7 Reasons Why New Insurance Agents Fail
Insurance agents enjoy the value of a career where they don’t have to punch a time clock every day. They get to meet interesting people and help families protect themselves against the unpredictable circumstances of life.
The field is one that can be lucrative, but it can also claim many victims, who are not prepared for the challenges of building a successful career.
Insurance agents who fail to do their homework often find themselves looking for new types of employment 12 to 18 months after their first day. In order to help you avoid becoming one of these negative statistics, we have put together a list of reasons why most new insurance agents fail. Awareness will allow you to take the proper actions for finding success. Let’s get started!
1. Sky-High Expectations
There are things that an insurance sales career is, and there are things that it isn’t. For new insurance agents who see in it a job that allows them to work however they please, it can be disappointing.
That’s because they see only the independent aspects of working in the profession. They overlook that one key word: work. While it’s true that insurance agents do not have to punch a time clock, they also have to work much harder, take all the responsibilities for success and failure on themselves, and produce results. There is no getting by without selling.
This is just one small example.
Other sky-high expectations that a new insurance agent may have could consist of an inordinately high salary straight out of the gate. Lucrative client lists generally take time and care to develop. As a result, it’s not unusual to experience your leanest of years at the start of your career.
2. Poor Training
Another factor that can cause new insurance agents to fail is that of poor training or education. While a company or agency may have a robust training program in place, it is only as good as the effort that you put into it, and your willingness to learn through experience.
The truth is that there is no better teacher than just getting out there and doing the job or seeing it done alongside a skilled mentor agent in your field.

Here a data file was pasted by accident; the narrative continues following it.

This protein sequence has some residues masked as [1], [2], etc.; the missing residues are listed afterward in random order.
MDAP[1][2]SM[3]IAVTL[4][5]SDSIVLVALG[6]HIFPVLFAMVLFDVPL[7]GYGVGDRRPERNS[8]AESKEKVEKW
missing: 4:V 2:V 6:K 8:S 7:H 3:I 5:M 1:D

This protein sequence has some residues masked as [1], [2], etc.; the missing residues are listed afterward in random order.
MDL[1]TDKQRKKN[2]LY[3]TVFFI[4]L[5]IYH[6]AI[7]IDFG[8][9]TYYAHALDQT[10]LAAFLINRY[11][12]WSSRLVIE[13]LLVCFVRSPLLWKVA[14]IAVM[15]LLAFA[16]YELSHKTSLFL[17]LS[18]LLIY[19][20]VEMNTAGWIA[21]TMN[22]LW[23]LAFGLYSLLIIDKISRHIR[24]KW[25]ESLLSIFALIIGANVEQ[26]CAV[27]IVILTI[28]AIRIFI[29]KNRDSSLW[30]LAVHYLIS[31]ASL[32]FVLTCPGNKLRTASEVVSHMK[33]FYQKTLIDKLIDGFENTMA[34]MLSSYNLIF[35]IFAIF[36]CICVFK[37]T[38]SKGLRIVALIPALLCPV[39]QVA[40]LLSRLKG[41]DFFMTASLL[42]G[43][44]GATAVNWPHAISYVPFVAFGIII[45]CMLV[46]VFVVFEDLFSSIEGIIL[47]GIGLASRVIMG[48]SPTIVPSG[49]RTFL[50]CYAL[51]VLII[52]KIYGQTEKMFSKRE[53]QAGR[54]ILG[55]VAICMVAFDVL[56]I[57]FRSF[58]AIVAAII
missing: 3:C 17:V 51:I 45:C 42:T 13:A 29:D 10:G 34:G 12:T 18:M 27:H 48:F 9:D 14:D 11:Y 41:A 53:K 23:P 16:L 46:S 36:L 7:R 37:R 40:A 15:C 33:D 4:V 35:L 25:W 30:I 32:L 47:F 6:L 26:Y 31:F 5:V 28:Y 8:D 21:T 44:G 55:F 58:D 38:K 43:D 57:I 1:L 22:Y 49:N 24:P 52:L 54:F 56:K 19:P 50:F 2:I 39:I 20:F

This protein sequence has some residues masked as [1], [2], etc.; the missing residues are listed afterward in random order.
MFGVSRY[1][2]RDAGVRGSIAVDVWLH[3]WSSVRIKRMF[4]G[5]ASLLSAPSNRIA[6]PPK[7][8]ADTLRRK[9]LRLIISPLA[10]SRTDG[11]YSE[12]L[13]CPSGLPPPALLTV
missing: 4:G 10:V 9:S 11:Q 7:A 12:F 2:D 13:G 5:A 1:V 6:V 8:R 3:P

If you have ever worked retail, this illustration will hammer home the point. Remember when you had to learn how to take credit card transactions for the first time?
You were working with a piece of equipment that you had never seen before. Your parents had bought everything for you, and this was your opportunity to earn your first paycheck. You were intimidated by the idea of handling large transactions through this odd new platform, and you just knew they would fire you at the first sign of trouble.
Then, you got a chance to move beyond the training videos and to do a few transactions on your own. After the first few times scanning people’s cards, you realized that it was the quickest and easiest way to get people through your register line.
Selling insurance is the same way. It’s all theory until you actually get out there and meet with your first few prospects. And that’s where critical thinking skills factor in: are you examining your successes and failures? Are you seeing what went right and what went wrong and how you can improve? Take control of your professional education, and you will be far ahead of your peers.
3. Sales-First Focus
It is tricky to walk the line between being customer focused and doing enough to pay the bills. There is a danger for new agents to focus too closely on closing the deal when they have failed to cultivate a relationship with the prospect.
Relationship marketing is such a huge part of what we do that it’s hard to sell anything without it. So the next time that you meet with a prospect, pay less attention to how you say things and the closing the deal and more attention to forming a bond with the person on the other side of the table.